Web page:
Several neighbours also objected to John Anderson’s proposals to build a modern, copper-clad, two-storey house in the garden of 6 Booth Place, with many saying it was not in keeping with the area, while others were worried about a loss of privacy.
Local member Pat Reid was allowed to address the planning committee making the decision and he told them that his main worry was that it would set a dangerous precedent for development that would destroy the character of the area.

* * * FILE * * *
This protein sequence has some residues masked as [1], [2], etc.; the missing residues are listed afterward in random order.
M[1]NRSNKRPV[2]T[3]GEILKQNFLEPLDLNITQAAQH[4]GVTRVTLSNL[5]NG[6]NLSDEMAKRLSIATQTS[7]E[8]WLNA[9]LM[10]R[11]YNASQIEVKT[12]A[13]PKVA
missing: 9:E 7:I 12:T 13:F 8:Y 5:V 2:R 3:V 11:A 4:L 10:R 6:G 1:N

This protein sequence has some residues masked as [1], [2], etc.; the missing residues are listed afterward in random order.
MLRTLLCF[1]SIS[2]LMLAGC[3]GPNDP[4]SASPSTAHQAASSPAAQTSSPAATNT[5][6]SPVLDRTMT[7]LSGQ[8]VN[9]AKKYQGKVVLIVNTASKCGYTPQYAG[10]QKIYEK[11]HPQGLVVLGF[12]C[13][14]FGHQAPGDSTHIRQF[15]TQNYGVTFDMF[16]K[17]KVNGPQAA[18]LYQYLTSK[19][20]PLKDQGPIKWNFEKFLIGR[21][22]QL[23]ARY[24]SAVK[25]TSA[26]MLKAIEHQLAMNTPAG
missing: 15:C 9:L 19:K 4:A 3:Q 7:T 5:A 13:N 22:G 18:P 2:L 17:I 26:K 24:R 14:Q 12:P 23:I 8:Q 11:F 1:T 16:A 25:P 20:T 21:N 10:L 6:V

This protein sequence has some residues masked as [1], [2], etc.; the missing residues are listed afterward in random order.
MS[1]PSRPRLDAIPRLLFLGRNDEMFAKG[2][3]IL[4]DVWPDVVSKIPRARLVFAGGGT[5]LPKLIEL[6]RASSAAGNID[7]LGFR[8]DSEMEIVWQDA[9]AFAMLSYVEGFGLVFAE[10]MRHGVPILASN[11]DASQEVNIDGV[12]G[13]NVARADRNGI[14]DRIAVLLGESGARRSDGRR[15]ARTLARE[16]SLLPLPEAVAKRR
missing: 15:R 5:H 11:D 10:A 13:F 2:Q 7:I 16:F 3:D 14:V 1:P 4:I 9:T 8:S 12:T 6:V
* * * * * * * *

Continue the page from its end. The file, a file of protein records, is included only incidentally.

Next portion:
The application was first submitted in April and the committee did not reach its decision lightly, making two visits to the site before finally reaching their verdict.
Planning officers had recommended saying yes to the development with Historic Environment Scotland advising that well designed contemporary buildings are preferable to pastiches.
Some of the 20 objectors felt the windows would impact on neighbours’ privacy but they were told that it is common in urban areas for windows to overlook neighbours’ gardens – as others already do in the area – and the distance of 18m was a sufficient gap.
However, councillors were reluctant to ignore the pleas of the historical society and only two of the ten members present were persuaded to support the application.